A whole city now being built in the United Arab Emirate will solely rely on clean energy. It will be the world’s first carbon-neutral, zero-waste city, fully powered by renewable energy.
The Masdar Initiative is an Abu Dhabi initiative wholly owned by the Mubadala Development Co. to advance the development, commercialization, and deployment of renewable energy.
The logic is quite obvious, what happens when oil and gas start to dwindle in the oil-rich Persian Gulf countries? Well, there happens to be another quite obvious source of energy in abundance in this arid area, namely the sun.
This desert region where the city is being built, a 10 MW solar photovoltaic power plant was just recently built. And currently underway is the construction of another solar power plant, the 100MW “Shams One”. It will be among the largest concentrated solar power plants of its kind in the world and indeed the largest in the Middle East.
A Blueprint for the Future?
Masdar City is being built very close to the airport in Abu Dhabi, and when complete it will provide housing for 40,000 inhabitants. All of which will be totally dependent on alternative “clean” energy. When everything from cooling (heating), transportation (cars, minibusses) and city lightning will be powered by clean energy sources.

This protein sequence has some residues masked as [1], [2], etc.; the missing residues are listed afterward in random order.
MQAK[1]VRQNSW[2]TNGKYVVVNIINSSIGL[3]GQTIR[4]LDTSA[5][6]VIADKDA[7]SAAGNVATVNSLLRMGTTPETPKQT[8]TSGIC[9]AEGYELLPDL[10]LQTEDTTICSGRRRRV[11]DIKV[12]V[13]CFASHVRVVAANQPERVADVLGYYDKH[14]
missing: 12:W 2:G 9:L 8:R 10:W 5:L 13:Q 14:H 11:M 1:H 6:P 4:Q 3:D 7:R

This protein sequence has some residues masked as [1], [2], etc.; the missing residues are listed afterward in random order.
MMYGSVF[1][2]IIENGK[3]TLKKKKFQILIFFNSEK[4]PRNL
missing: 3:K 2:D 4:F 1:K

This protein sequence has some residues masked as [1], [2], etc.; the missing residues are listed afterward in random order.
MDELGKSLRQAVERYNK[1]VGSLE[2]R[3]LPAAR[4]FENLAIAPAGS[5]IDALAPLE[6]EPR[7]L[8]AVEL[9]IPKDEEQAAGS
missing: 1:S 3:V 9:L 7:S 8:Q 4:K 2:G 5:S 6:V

The city is a state-funded pilot project and is scheduled for completion in 2025, when it will be ready for its 40,000 inhabitants move in and for 50,000 people to work.
The houses are mainly built of local sandstone, aluminum, and wood. Combining ancient building traditions with new technology. City planning and design aim to shut out the sun where and when it is needed and harness its benefits where and when it is possible, using shaded windows, shady balconies, fountains and narrow pedestrian streets.
Although solar power will constitute the majority of energy production, the idea of “clean energy” is only limited to a larger frame of using alternative energy to fossil fuels. So wind power, waste energy, and geothermal energy would certainly also be attractive alternatives.
The city also aims to greatly reduce water consumption and use efficiency. If one dares to be optimistic, a hypothetical future of more abundance of energy, the potential for desalination plants would certainly be attractive.
Attractive for Businesses?
The city also happens to be an economic free zone, which is hoped to attract business. The Middle eastern headquarters for Siemens has already moved in. It will be the future headquarters for IRENA (International Renewable Energy Agency), along with several other international companies and organizations.
The city university “Masdar Insititute of Science and Technology” was started in 2009 already and now, four years later, they have a close collaboration with MIT in the U.S. Already 417 master students and doctoral students with 55 percent being women. The University focuses being sustainable urban development – obviously.
It should be noted though, that even if UAE is one of the greatest fossil fuel exporters, they are investing heavily in nuclear power. With a decision to forgo enrichment and reprocessing in cooperation with IAEA.
The Project is supported by the global conservation charity World Wide Fund for Nature (WWF), the sustainability group BioRegional and Greenpeace.
Skeptics are troubled, however, they say that the city is no more than a pr-stunt for Abu Dhabi and will become just a luxury development for the wealthy. Time will tell.